Should we be forced to sacrifice our mental health for physical?
I can’t get through a day without hearing someone talking about a diet.
My coworker is on a ‘cleanse’, so she can’t eat any solid food for 10 days, and after that she’s going to be cutting out all sugar from her diet. There are less extreme examples: the friend talking about how they cut out red meat because they’re trying to improve their digestion, a family member counting calories at the table to figure out how many miles they’ll need to jog the next day if they eat dessert – you can’t even go grocery shopping without being bombarded with health magazines that can’t wait to tell you about the latest weird trick to help you ‘trim belly fat’.
Don’t get me wrong, I don’t think there’s anything inherently wrong with dieting. There’s a lot of problematic behavior etched into the edges of it, though. It has us focused on numbers like BMI and the weight on the scale, when ultimately these things tell us next to nothing about our health. It focuses heavily on women and does its level best – often successfully – to make us feel like failures for not fitting into a very specific kind of body. And in addition to all of that, when we’re talking about overall health, we consistently forget to factor in a piece of the puzzle that’s every bit as crucial: mental health.
We all understand the concept of doing what we can to improve our level of healthiness. No sane person would expect someone who’s new to jogging to start out on a tough five-mile mountain path – you begin small. You make allowances for breaks, for learning how to stretch. You understand that you can’t dive into your long term goals right away. Hell, you even understand that not everyone has the same goals. “You don’t have to run up a mountain,” a fitness trainer once told me, “just get out the door.”
Given how easy it is for us to wrap our minds around this concept, why is it so hard to understand that we may need to sacrifice some physical health aspects in the name of mental health?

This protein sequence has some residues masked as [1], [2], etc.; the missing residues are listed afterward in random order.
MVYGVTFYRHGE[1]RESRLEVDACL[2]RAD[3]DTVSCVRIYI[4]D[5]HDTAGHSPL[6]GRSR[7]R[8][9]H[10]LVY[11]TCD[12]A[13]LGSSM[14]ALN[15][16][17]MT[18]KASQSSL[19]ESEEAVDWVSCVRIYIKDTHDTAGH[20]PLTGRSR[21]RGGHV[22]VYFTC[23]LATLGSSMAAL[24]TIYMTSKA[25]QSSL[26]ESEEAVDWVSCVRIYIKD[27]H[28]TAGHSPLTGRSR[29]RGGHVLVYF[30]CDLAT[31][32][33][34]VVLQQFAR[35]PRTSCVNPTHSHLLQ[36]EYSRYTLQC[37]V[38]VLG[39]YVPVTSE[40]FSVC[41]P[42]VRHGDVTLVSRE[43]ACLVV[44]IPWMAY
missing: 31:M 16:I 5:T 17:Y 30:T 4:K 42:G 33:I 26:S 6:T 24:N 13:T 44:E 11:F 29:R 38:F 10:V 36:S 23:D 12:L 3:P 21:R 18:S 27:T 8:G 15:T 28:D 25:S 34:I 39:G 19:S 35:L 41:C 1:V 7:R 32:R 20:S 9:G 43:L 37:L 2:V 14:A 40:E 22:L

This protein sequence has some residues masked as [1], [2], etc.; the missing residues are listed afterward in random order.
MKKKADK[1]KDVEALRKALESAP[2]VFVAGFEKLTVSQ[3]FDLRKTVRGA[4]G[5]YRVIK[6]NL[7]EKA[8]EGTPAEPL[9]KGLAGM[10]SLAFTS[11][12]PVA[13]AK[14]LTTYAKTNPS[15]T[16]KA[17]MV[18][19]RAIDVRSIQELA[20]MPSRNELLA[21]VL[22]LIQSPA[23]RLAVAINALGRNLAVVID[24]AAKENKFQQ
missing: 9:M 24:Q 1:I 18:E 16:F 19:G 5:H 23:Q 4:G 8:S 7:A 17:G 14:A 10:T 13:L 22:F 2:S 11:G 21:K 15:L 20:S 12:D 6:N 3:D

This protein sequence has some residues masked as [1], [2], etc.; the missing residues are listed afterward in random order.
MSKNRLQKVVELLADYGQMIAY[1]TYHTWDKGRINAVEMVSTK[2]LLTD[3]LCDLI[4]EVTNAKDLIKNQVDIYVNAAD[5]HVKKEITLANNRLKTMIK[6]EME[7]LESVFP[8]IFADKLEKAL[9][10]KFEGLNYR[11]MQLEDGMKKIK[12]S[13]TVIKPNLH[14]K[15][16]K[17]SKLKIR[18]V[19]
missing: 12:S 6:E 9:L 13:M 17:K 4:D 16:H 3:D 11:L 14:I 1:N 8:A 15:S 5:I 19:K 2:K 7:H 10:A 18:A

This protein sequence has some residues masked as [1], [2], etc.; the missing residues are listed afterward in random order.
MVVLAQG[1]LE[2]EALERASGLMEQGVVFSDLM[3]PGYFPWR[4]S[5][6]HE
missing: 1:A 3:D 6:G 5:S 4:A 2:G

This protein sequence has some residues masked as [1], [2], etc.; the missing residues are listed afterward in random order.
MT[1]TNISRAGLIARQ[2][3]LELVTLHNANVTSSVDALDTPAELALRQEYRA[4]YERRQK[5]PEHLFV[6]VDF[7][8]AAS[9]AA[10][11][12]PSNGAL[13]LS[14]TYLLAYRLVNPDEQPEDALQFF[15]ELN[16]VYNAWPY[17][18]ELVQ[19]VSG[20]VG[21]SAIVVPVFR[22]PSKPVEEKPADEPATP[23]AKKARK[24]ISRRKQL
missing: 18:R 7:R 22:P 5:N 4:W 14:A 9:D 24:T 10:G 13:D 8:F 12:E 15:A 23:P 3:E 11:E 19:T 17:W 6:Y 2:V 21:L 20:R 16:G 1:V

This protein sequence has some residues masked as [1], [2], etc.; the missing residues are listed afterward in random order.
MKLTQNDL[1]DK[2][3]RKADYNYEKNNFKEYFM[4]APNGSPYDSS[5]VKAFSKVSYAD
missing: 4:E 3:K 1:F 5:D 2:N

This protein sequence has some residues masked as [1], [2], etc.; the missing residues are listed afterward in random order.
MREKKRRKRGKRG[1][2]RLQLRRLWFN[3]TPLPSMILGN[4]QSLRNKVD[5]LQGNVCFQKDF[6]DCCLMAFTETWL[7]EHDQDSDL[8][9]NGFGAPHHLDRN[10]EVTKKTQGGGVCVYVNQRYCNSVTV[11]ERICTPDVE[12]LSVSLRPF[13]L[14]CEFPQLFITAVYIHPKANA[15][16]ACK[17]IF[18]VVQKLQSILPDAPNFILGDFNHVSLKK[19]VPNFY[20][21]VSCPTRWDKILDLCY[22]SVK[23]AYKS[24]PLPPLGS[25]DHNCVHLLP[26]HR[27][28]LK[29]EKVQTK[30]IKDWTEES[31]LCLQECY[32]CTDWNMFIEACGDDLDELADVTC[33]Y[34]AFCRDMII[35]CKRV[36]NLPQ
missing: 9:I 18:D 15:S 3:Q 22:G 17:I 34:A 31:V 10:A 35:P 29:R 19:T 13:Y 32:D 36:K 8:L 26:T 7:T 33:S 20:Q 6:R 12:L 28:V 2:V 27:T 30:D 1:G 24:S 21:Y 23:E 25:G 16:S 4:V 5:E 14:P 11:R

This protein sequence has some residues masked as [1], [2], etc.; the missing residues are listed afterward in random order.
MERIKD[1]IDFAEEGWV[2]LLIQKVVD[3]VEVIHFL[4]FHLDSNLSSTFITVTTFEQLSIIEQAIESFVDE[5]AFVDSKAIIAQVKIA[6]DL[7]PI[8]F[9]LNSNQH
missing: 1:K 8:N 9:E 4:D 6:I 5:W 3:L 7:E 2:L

I’m something of a perfectionist. Which isn’t to say that I do everything perfectly, but it does mean that if I don’t do something perfectly, I can slip into a place where I don’t see any value in putting any sort of effort into it whatsoever. Back when I hated my body and was determined to take on every fad diet I could in an effort to abuse it into what I thought was its proper shape, I would start off great. I’d log my food, note my initial measurements, go on long walks, or hit up the gym. But something would inevitably happen. I’d eat something I shouldn’t have, forgetting I wasn’t meant to be doing that anymore. I’d skip the gym because I was too tired. Then I’d stop logging altogether. And stop going to the gym at all. I’d failed, and therefore the entire attempt was a failure. I was a failure.
This is what depression does to my mind. Counting calories, measuring myself by what I’ve eaten, watching the scale – these are all things that are absolutely detrimental to my mental health. So should I be forced to sacrifice my mental health for my physical? Which is more important? Is living longer worth it if I hate myself the whole time?
Spoiler: it isn’t.
I’m the only person who gets to decide what my health priorities are. I get to decide if I want to train to jog mountains or if I’m too stressed out and need to take that extra time to look after my mental wellbeing. And I encourage you to treat your body with the same respect, to remember that it’s about more than weight and muscle mass and calories. Your brain’s up there too, and it’s just as vital as every other organ in your body. More so, even. So the next time you set health goals, remember to include your mind.
Images via tumblr.com.
Comment: How has dieting affected your mental health?